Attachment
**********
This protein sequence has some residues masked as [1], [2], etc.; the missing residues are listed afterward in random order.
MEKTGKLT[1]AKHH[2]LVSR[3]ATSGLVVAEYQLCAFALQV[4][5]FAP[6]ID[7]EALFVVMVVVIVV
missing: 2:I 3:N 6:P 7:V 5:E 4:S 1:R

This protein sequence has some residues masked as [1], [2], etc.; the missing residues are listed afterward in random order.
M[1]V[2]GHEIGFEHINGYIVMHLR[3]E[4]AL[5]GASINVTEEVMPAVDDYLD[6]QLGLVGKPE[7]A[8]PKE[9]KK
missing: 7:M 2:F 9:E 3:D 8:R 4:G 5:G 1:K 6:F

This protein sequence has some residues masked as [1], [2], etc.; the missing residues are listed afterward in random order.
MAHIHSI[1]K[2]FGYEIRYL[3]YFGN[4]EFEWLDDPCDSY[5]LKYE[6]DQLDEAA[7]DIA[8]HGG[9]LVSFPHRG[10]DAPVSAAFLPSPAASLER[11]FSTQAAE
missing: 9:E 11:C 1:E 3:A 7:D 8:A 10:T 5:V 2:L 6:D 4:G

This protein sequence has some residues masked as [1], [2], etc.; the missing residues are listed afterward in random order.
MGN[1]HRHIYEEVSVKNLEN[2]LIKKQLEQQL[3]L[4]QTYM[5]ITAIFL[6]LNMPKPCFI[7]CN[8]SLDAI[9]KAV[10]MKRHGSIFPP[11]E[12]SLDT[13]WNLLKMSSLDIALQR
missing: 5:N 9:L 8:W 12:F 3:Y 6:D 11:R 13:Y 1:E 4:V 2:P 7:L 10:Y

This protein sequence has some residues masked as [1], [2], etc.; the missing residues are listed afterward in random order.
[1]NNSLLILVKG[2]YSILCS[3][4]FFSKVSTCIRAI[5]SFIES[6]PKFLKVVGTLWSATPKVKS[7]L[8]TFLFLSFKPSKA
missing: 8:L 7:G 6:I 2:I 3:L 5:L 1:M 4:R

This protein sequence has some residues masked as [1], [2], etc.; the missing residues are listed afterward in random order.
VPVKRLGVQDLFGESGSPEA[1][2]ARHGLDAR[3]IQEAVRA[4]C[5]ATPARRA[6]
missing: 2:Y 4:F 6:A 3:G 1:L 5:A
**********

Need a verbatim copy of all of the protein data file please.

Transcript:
This protein sequence has some residues masked as [1], [2], etc.; the missing residues are listed afterward in random order.
MEKTGKLT[1]AKHH[2]LVSR[3]ATSGLVVAEYQLCAFALQV[4][5]FAP[6]ID[7]EALFVVMVVVIVV
missing: 2:I 3:N 6:P 7:V 5:E 4:S 1:R

This protein sequence has some residues masked as [1], [2], etc.; the missing residues are listed afterward in random order.
M[1]V[2]GHEIGFEHINGYIVMHLR[3]E[4]AL[5]GASINVTEEVMPAVDDYLD[6]QLGLVGKPE[7]A[8]PKE[9]KK
missing: 7:M 2:F 9:E 3:D 8:R 4:G 5:G 1:K 6:F

This protein sequence has some residues masked as [1], [2], etc.; the missing residues are listed afterward in random order.
MAHIHSI[1]K[2]FGYEIRYL[3]YFGN[4]EFEWLDDPCDSY[5]LKYE[6]DQLDEAA[7]DIA[8]HGG[9]LVSFPHRG[10]DAPVSAAFLPSPAASLER[11]FSTQAAE
missing: 9:E 11:C 1:E 3:A 7:D 8:A 10:T 5:V 2:L 6:D 4:G

This protein sequence has some residues masked as [1], [2], etc.; the missing residues are listed afterward in random order.
MGN[1]HRHIYEEVSVKNLEN[2]LIKKQLEQQL[3]L[4]QTYM[5]ITAIFL[6]LNMPKPCFI[7]CN[8]SLDAI[9]KAV[10]MKRHGSIFPP[11]E[12]SLDT[13]WNLLKMSSLDIALQR
missing: 5:N 9:L 8:W 12:F 3:Y 6:D 11:R 13:Y 1:E 4:V 2:P 7:L 10:Y

This protein sequence has some residues masked as [1], [2], etc.; the missing residues are listed afterward in random order.
[1]NNSLLILVKG[2]YSILCS[3][4]FFSKVSTCIRAI[5]SFIES[6]PKFLKVVGTLWSATPKVKS[7]L[8]TFLFLSFKPSKA
missing: 8:L 7:G 6:I 2:I 3:L 5:L 1:M 4:R

This protein sequence has some residues masked as [1], [2], etc.; the missing residues are listed afterward in random order.
VPVKRLGVQDLFGESGSPEA[1][2]ARHGLDAR[3]IQEAVRA[4]C[5]ATPARRA[6]
missing: 2:Y 4:F 6:A 3:G 1:L 5:A